Over the centuries, the Bible has contributed many familiar, everyday expressions to the English language—far more than most 21st-century unbelievers would be prepared to credit. For example, there’s the expression ‘a house divided’. In 1858, Abraham Lincoln gave a speech at the Republican State Convention in Illinois in which he said, (more…)
One Land, One Saviour: Seeing Aboriginal lives transformed by Christ
Peter Carroll and Steve Etherington (eds.)
Church Missionary Society, (www.cms.org.au)
Sydney, 2008, 246 pp. (more…)
I couldn’t help but eavesdrop. The speaker was a tall, retired man in a suit, addressing a younger bearded man who may or may not have had some religious interest, but who had a great deal to say about the Pope, the Roman Catholic church, and the recent Roman Catholic World Youth Day (WYD). They were talking about the re-enactment of the route to Jesus’ crucifixion that happened as part of the WYD celebrations. The older man, who spoke broken English with a heavy Armenian accent, had this to say about it: “Jesus say after he die, three days later he wake up. I say, ‘Why you no show the wake-up?’” (more…)
I was struck the other week when a friend spoke to me about the hard time he was having drumming up interest in a sermon series on God. It seems it is so much easier to grab people’s interest if the sermons are recognizably about us in some way or other. This is, of course, simply another form of the age-old concern about relevance. In a consumer-oriented age, those who listen to sermons want to know the cash value up front. (more…)
Christians and soldiers have a lot in common, or at least they should (2 Tim 2:3-4). Firstly, they both know that submission equals survival. The wise infantryman always awaits the order to advance—especially when the machine gunner next to him is laying down cover fire. Secondly, both Christians and soldiers know that suffering is par for the course (2 Tim 3:12). Members of the Australian Defence Force (ADF), on exercises in the outback, don’t get up in the morning, stretch and declare, “Man, I really miss my flannel pyjamas”. (more…)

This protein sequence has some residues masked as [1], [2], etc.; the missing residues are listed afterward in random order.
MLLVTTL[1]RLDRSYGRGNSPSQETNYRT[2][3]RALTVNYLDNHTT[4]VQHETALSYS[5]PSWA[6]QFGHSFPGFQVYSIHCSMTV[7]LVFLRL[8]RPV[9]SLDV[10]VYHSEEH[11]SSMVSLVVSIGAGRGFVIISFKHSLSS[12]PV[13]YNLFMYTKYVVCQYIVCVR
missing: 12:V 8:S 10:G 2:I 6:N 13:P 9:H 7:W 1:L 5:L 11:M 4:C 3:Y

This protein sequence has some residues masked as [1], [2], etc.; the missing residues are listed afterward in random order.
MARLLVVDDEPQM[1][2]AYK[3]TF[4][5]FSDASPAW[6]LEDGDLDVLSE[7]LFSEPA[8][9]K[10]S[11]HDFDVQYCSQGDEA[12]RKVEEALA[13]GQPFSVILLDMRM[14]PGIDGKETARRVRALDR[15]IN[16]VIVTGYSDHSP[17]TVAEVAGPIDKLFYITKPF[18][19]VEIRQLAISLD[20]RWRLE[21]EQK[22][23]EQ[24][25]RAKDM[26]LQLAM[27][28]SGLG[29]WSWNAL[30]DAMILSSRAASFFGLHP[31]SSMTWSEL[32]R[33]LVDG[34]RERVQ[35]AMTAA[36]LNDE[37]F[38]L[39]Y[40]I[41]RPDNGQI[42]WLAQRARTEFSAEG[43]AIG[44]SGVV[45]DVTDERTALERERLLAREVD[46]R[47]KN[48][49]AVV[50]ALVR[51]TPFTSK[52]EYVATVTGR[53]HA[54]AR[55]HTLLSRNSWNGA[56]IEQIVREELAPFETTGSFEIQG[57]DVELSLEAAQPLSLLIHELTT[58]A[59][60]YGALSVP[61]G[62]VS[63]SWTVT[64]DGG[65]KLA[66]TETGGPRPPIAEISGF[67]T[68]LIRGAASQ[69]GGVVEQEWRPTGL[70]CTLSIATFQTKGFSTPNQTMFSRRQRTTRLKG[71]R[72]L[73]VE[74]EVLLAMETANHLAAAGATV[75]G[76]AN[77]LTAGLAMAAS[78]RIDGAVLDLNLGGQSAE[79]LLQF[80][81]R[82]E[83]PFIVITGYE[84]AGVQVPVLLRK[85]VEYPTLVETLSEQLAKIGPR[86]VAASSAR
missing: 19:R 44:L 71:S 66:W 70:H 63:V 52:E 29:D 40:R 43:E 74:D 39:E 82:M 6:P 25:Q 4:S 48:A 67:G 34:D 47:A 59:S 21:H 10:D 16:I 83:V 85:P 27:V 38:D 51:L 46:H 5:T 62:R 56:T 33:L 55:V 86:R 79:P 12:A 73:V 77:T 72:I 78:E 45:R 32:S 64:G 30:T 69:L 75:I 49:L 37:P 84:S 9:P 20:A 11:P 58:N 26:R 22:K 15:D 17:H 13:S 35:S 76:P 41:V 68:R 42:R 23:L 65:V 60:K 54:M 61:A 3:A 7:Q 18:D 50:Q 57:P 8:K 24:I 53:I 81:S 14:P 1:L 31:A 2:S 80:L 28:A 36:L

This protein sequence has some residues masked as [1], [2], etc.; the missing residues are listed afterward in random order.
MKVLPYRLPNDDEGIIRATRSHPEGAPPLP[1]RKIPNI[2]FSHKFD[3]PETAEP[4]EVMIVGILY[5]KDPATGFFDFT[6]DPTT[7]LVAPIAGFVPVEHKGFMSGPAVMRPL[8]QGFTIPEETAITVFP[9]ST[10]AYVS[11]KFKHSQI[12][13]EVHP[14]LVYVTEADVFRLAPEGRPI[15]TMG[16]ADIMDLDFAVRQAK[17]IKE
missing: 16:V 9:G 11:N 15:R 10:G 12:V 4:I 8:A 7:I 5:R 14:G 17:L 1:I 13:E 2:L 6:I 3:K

7. Train them to habits of diligence and regularity about public means of grace
Tell them of the duty and privilege of going to the house of God and joining in the prayers of the congregation. Tell them that wherever the Lord’s people are gathered together, there the Lord Jesus is present in an especial manner, and that those who absent themselves must expect, like the Apostle Thomas, to miss a blessing. Tell them of the importance of hearing the Word preached, and that it is God’s ordinance for converting, sanctifying and building up the souls of men. Tell them how the Apostle Paul enjoins us not “to forsake the assembling of ourselves together, as the manner of some is” (Heb 10:25), but to exhort one another, to stir one another up to it, and so much the more as we see the day approaching.